I assume that you both will find this opinion piece interesting, although one of you will object violently to its premise.JJV, not beating me to the punch in any way, objects violently to its premise:
I found it through this site, where people of a type that we all recognize discuss the issue in comments.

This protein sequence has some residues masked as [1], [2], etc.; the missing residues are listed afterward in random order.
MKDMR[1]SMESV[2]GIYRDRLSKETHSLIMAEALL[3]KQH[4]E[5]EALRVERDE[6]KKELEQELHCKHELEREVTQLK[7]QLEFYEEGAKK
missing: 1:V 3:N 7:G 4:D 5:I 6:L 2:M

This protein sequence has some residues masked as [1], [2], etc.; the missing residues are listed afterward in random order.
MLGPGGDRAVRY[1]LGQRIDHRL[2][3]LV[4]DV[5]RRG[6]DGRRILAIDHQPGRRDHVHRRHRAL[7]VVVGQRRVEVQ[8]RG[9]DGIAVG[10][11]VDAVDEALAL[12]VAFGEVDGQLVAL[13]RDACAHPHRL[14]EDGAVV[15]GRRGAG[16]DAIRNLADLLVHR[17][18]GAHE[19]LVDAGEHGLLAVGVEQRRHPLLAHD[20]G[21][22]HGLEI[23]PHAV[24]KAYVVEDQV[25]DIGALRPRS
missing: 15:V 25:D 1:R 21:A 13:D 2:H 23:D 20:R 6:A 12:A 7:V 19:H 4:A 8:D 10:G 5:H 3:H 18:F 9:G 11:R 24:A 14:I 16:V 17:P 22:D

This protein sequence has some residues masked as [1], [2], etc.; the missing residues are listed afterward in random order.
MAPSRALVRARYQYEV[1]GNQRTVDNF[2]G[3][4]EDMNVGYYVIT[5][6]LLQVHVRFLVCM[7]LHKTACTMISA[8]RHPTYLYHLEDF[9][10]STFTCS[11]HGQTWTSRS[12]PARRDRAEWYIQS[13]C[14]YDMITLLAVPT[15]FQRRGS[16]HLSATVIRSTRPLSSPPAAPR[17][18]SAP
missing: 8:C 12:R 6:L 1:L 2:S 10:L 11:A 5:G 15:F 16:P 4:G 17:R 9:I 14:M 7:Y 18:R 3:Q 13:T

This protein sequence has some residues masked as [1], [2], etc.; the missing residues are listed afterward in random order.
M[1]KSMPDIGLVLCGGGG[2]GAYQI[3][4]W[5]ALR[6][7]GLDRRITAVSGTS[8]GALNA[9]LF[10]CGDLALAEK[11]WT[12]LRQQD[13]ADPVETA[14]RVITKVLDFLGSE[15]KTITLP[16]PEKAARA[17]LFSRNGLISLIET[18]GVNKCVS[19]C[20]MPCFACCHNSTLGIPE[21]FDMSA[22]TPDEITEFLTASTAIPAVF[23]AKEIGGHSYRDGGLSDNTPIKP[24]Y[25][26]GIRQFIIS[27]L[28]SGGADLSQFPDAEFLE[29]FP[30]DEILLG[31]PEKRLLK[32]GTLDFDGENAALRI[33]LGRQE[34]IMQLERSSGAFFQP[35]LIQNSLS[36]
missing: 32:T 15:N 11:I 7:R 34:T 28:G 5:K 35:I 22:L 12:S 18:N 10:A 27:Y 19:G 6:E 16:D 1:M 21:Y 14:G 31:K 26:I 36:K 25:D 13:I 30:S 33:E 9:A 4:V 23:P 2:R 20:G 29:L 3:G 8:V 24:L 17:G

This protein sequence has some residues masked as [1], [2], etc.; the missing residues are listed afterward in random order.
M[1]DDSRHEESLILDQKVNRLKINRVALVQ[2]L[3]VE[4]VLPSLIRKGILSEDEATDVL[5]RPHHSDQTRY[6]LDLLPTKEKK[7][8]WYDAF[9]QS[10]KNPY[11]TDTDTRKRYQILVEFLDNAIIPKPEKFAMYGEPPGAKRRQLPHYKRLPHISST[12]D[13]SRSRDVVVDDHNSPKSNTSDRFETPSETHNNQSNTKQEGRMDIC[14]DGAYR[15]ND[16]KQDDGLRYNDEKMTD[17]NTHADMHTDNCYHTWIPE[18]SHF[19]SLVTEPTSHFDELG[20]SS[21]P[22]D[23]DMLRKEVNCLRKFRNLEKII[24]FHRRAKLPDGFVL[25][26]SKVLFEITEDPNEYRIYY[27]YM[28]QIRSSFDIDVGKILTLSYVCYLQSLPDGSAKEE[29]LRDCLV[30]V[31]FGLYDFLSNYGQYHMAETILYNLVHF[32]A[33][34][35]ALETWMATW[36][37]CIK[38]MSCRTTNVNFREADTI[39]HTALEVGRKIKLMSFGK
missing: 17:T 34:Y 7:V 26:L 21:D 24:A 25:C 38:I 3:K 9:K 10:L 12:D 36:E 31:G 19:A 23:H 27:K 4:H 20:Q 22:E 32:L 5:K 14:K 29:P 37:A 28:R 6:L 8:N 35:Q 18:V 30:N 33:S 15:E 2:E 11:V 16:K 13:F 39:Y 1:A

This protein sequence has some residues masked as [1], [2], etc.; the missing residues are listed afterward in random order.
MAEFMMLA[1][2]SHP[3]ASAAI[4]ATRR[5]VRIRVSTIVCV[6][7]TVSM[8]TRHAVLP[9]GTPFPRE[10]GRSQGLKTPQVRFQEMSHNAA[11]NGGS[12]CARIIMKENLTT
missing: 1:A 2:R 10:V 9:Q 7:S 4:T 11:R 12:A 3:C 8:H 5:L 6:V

I thought Max Hastings was better than this. His picking of Chartwell and Blenheim are particularly stupid. Anyone who thinks Churchill and his family would not have resisted is nuts. Moreover, Italy which was both Fascist and later occupied wouldn't turn over its Jews and most survived. Italian resolve is not normally a watchword for the rest of the world. France had occupied portions and unoccupied portions (the Vichy controlled areas). In the unoccupied areas it would have been very easy to mark down people as not Jewish and not turn them over. In fact, I'm pretty sure France had a lower percentage of its population in the Resistance than any occupied power. Moreover, London would never have been declared an open city. The British loved honor more than London. Not so the French and Paris. It would have been like Stalingrad for the Germans. There is another problem with all this. The wealthy British ruling class had numerous chances to avoid bombing, the loss of Empire and occupation. They were offered a separate peace half a dozen times (Rudolf Hess anyone?) The whole analysis falls apart when you consider this. Moreover, it is inconceivable the Empire over the Sea would have collaborated (except Ireland) as some of France's did (not even South Africa where Botha was a rock for Britain). The King would have been sent to Canada and the Empire would have fought on.I won't add much here except to observe that JJV's leading with the easy debunking of Hastings' use of Churchill-related properties implies that his overall argument might be on shaky ground. Hastings could have named other aristocratic properties and was more likely sloppy or lazy in using those he cited. Of course Churchill would have fought on, but we cannot necessarily use him as a representative of all aristocrats. As for the non-collaboration of the unoccupied portions of the Empire, that is the whole point of Hastings' piece, isn't it? Anthony Eden's observation quoted in the article is well worth keeping in mind.